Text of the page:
• Nicola Sturgeon (SNP) – 2045
    • Jo Swinson (Liberal Democrats) – 2045
    • Boris Johnson (Conservatives – not present) – 2050
    • Nigel Farage (Brexit Party – not present) – no target

Food & agriculture policy

  • Farming is a huge source of carbon emissions, whilst also comprising a crucial part of biodiversity and the natural environment. Here are some of the leaders’ key policies, thoughts and ideas around food and agriculture:
    • Sian Berry raised the prospect of a methane tax on meat and dairy products: “We want the industry to reduce the amount of meat they’re producing, to encourage greener, healthier choices, and to make those the cheapest choices for people”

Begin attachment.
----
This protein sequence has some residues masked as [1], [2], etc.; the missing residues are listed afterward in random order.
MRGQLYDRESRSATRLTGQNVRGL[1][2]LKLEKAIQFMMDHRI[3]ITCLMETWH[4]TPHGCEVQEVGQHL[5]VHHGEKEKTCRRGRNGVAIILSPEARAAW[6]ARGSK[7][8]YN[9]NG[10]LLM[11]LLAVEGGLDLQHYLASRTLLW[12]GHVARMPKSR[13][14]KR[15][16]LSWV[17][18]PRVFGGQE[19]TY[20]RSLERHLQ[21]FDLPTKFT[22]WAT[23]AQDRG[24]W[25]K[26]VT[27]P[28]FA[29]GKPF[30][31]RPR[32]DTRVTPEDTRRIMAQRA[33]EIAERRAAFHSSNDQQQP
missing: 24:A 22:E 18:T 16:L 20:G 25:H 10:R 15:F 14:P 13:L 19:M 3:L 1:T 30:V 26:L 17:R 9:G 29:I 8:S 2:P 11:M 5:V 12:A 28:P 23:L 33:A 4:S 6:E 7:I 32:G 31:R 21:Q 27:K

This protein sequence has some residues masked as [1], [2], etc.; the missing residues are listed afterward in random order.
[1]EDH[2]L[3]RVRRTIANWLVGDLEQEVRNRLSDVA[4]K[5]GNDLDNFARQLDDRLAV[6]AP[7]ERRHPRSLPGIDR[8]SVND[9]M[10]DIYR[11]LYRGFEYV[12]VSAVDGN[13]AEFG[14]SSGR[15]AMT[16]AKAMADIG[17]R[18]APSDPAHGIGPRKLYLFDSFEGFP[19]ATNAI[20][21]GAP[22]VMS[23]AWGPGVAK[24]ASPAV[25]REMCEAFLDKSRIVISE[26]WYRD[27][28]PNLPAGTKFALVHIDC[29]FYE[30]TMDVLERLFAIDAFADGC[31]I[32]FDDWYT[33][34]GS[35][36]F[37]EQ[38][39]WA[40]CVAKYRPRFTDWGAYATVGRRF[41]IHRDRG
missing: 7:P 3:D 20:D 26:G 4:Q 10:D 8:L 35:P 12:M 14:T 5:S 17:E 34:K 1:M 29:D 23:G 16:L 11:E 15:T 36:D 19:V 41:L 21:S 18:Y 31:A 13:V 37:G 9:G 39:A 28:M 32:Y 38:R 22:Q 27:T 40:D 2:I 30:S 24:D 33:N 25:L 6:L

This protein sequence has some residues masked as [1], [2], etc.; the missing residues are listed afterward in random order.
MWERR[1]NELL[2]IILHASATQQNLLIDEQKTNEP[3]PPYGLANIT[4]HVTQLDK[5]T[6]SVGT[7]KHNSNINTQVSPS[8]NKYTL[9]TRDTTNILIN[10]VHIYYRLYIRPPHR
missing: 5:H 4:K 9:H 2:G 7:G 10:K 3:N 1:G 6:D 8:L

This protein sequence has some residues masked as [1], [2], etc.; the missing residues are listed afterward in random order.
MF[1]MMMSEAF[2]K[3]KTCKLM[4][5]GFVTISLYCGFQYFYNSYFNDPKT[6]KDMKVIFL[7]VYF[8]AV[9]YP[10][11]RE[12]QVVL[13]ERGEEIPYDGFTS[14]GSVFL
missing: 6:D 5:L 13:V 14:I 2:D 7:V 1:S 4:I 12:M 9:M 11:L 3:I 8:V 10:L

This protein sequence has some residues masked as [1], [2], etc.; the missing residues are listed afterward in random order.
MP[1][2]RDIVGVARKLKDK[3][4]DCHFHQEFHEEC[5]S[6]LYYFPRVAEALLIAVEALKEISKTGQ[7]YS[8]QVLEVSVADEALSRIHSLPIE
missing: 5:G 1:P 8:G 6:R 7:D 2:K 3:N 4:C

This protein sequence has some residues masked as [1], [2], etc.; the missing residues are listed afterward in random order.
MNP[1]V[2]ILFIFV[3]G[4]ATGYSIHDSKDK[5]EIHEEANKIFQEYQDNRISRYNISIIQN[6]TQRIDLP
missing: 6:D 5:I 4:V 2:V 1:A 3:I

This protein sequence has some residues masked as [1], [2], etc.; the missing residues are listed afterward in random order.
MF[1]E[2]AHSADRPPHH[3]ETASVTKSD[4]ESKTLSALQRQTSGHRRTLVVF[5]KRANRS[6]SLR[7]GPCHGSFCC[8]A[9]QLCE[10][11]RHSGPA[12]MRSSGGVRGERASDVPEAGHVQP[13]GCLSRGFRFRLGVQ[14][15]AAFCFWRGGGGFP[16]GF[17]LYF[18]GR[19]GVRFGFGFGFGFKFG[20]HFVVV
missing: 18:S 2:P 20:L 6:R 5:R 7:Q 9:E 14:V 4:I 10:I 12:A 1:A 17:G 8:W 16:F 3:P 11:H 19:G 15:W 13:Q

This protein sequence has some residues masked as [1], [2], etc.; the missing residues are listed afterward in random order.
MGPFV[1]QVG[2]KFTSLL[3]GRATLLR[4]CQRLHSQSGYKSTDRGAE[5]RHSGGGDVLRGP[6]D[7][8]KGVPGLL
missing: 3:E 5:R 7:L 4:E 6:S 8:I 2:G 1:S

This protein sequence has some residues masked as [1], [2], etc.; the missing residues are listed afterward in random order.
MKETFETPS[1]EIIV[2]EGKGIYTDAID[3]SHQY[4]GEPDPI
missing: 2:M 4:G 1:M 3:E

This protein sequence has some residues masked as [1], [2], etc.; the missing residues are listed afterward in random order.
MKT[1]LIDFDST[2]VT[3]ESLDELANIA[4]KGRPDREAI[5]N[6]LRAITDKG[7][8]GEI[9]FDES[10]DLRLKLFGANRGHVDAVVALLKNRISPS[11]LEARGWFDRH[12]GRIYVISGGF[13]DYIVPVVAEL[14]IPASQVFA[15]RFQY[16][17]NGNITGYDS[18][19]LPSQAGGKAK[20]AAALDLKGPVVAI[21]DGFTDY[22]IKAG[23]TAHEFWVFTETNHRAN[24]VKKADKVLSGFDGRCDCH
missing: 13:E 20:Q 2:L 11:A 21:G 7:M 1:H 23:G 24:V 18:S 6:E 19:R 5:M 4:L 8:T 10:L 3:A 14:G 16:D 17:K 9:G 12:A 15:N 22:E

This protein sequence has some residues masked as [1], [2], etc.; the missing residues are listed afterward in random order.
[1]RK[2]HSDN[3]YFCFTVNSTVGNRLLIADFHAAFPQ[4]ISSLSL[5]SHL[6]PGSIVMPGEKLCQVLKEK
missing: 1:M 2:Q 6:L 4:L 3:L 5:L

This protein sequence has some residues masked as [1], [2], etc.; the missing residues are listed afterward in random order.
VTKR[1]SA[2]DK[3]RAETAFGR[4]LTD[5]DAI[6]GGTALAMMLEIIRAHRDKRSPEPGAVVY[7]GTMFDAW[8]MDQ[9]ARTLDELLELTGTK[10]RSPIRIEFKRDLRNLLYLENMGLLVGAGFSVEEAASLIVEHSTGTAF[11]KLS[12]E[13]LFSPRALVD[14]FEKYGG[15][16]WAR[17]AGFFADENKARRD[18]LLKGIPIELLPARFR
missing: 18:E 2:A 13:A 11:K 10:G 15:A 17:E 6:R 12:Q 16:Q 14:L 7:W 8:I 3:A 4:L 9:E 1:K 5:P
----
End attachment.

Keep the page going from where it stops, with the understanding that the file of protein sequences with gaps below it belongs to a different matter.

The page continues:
• Nicola Sturgeon called for more energy-efficient farming practices: “We need to think about where our food is sources from. The practices in agriculture and farming have to change, and we should be supporting our farmers to do that”
    • Adam Price criticised attacks on farmers: “It’s a myth that the IPCC report was advocating moving away from meat and dairy. Animals fed on grassland make a positive contribution to the environment, as one of our most important stores of carbon”.
    • Jeremy Corbyn explained the reasoning behind people’s food choices: “Many people in this country are obese because of the poor-quality food they eat, or hungry because they can’t afford to eat properly”.

Transport policy

  • All politicians appear to agree that our domestic transport network needs updating, but there are disagreements on how to do that in line with climate targets. Party leaders discussed the role of flying, trains and local bus networks: